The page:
Steward Bruce, well known for his work in GIS education at Washington College in Maryland, has a new job: Information Systems Officer for the Government of Bermuda.
Big Ten Academic Alliance Geoportal launched this week. Per @HarvardCGA, it's built on GeoBacklight. The portal offers "discoverability and facilitates access to geospatial resources. The resources in the portal are selected and curated by librarians and geospatial specialists at nine research institutions in the Big Ten Academic Alliance." And, to be clear, "This site is solely an aggregator and does not host any data."
"Created by the Brooklyn-based electric engineer and transportation enthusiast Jason Wright, “Brand New Subway” is a game designed both for transit wonks to try out-of-the-box ideas, and for ordinary New Yorkers to re-imagine their surroundings." CityLab describes the very geographic game.
The 2015-2016 edition of the AAG Guide to Geography Programs in the Americas is available online from the American Association of Geographers. There's an interactive map, too. h/t @trbaker
|Verne, Yeti host of Google's new game|
The Google Maps team released ‘Verne: The Himalayas,’ an Android game featuring a 500-foot tall Yeti, Verne, who shares fun facts about the region. Other titles are expected. Here's the intro video. FirstPost describes the game mechanics. h/t TNW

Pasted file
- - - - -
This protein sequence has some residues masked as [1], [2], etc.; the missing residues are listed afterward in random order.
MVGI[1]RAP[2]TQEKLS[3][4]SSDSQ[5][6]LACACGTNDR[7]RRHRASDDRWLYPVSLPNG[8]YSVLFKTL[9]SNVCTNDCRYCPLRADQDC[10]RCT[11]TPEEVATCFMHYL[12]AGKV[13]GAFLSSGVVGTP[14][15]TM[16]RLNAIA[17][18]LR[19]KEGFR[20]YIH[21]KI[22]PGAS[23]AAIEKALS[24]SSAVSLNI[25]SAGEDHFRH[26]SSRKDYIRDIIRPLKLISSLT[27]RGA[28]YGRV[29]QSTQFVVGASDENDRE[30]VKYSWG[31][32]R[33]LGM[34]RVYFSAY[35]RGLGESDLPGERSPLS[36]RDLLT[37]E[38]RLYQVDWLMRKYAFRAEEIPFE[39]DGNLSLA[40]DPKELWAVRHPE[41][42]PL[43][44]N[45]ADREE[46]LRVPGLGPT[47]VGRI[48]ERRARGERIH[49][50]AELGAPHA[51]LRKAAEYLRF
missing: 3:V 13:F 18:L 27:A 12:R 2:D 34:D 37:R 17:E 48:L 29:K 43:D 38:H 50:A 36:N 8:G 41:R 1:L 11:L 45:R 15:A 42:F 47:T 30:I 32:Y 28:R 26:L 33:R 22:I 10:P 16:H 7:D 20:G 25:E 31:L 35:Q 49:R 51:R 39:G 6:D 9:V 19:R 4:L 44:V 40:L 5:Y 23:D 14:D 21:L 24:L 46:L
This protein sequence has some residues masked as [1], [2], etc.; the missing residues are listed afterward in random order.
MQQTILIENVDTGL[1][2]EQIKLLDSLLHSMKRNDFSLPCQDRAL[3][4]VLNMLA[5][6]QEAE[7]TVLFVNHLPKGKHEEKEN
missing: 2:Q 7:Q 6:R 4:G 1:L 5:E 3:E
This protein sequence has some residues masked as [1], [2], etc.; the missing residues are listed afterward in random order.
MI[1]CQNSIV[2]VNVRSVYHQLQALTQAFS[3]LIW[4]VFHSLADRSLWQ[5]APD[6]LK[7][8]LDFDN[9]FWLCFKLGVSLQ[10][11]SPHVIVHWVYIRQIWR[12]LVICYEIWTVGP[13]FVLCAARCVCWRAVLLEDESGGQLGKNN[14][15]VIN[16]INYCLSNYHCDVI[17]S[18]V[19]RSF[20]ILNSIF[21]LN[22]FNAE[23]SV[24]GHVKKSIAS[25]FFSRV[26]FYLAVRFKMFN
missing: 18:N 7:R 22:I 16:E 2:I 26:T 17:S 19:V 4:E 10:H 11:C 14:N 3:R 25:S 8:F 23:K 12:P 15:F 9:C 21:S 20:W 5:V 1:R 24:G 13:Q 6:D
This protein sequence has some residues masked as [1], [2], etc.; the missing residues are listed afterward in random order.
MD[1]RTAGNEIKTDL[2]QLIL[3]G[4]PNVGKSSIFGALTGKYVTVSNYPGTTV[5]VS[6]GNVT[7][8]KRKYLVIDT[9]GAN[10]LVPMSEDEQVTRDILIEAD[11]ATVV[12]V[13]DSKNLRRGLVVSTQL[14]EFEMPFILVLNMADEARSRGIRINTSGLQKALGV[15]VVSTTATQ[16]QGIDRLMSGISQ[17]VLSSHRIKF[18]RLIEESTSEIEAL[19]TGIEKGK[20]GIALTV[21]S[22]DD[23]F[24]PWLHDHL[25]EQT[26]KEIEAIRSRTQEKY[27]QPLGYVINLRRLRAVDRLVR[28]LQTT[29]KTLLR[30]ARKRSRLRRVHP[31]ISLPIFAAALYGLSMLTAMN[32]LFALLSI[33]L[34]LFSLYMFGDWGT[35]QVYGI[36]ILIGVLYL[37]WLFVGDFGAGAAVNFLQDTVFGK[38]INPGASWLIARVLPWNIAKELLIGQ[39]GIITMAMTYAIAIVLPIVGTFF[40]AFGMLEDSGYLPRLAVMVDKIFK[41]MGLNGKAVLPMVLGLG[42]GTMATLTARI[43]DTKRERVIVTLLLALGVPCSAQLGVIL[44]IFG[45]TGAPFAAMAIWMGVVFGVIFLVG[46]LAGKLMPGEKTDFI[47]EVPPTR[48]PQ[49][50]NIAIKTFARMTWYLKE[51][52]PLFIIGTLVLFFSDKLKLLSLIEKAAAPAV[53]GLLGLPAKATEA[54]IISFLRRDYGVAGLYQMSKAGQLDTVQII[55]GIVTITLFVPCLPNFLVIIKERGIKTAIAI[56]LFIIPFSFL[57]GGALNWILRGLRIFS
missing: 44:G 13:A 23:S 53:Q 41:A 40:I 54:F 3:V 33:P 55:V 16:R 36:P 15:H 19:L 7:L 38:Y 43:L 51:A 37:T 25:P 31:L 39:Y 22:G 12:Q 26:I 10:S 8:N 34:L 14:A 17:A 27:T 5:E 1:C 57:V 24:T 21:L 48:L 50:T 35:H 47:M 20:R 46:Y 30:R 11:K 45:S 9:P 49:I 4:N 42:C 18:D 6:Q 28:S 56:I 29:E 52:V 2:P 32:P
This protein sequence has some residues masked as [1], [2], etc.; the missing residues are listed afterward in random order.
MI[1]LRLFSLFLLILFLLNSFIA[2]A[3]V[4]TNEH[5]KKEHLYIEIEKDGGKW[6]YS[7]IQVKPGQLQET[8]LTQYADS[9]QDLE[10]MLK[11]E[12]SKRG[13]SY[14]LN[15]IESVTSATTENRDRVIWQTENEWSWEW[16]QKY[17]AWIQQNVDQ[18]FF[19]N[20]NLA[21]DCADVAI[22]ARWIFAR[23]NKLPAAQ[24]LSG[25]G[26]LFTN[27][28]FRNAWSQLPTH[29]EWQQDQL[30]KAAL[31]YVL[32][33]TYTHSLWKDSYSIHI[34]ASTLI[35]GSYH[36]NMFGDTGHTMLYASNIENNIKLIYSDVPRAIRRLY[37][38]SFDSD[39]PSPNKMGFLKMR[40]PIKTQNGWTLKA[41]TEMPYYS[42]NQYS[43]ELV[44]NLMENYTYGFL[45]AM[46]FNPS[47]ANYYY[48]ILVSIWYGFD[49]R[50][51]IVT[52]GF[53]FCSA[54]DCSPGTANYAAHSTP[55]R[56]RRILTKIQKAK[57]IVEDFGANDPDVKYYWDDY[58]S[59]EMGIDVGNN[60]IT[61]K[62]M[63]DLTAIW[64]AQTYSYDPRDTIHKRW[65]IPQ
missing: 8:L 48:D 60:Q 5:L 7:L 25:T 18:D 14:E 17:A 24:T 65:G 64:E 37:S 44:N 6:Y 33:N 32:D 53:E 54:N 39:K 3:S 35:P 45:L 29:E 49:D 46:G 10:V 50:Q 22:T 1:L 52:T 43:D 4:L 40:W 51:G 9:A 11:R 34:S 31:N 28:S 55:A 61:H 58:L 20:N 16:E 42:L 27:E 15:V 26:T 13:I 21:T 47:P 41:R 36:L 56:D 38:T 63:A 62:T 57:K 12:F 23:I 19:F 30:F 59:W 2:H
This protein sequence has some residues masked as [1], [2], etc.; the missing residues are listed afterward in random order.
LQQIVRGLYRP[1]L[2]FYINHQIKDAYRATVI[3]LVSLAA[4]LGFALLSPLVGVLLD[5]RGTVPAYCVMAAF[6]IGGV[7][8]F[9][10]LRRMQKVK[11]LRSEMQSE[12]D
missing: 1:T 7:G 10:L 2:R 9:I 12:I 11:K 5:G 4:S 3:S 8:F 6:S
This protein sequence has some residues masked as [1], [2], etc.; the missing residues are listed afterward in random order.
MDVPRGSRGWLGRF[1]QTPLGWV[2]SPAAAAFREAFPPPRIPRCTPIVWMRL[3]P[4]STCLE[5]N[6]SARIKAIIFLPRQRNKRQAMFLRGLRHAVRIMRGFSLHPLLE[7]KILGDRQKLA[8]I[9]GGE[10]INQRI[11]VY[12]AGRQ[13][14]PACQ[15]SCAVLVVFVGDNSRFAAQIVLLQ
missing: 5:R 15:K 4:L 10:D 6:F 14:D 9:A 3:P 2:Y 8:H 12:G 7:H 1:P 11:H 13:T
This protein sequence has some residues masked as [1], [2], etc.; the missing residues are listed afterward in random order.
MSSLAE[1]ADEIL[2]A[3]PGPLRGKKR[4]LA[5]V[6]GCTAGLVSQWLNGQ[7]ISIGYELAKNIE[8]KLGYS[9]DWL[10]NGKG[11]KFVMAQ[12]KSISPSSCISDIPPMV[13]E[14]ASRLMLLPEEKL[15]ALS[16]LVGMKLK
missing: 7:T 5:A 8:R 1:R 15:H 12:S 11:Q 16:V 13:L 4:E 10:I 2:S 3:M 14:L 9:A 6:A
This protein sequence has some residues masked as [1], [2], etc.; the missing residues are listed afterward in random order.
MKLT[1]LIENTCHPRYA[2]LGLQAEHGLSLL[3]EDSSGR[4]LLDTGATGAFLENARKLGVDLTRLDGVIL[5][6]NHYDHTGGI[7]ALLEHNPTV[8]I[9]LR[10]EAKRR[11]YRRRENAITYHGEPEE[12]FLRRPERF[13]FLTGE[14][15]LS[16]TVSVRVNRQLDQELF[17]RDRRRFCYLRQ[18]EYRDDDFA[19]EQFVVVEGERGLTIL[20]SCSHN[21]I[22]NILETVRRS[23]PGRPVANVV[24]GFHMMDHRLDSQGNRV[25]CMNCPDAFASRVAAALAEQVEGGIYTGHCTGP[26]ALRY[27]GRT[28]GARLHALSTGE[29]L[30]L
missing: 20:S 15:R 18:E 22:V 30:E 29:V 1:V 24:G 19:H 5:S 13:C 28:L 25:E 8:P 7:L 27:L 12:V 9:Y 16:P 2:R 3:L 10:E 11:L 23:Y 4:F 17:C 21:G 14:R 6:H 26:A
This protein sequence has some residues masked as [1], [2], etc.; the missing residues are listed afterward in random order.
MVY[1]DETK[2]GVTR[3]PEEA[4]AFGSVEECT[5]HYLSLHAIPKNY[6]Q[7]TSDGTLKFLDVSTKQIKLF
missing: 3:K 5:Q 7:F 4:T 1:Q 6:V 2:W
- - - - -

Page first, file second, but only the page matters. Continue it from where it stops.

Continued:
Quote of the Week
Dan Romero (@dwr) observed:
Google, Apple, Uber, Microsoft, Tesla, Foursquare, car manufacturers. Proprietary mapping hasn't been this hot since the 16th century.h/t, not to anyone in GIS, but to @audreywatters She also reminds me to remind you that Seymour Papert passed away last week (NPR coverage). Since I didn't study education in school, I learned of him and read some of his thinking in a MOOC on EdTech.
The GIS Center at Austin Peay State University received a Google Internet of Things (IoT) Research Award to pursue work toward helping fire departments keep track of their firefighters at active fires. The research, which includes students, uses Bluetooth beacons to track responders at fire scenes.
Pokemon GO News
Claus Rinner, Professor and Chair of the Department of Geography and Environmental Studies at Ryerson University, Toronto, Canada, penned Geographic Analysis Explained through Pokemon GO.
Pokevision is still out of service. The big news of late is about alternative tracking tools for the game.
Per the Hindu Business Line, "The firm [India Esri distributor NIIT] is in touch with 12 universities to help them frame curriculum in the GIS."
Per @AAGGeoMentors, there are now 1255 GeoMentors.
Esri's new training site launches Monday. It's the program Jack Dangermond announced in the conference Q&A and at the conference. The site is the focal point of the effort to iffer free online training to all users with a qualifying product. Here's a top ten PDF of highlights. Educators should note that materials for them (lesson plans, GeoInquiries, etc.) will be accessible via the new site. Further details are available via Esri HigherEd-L (log in required) and GeoNet (log in not required, best I can tell).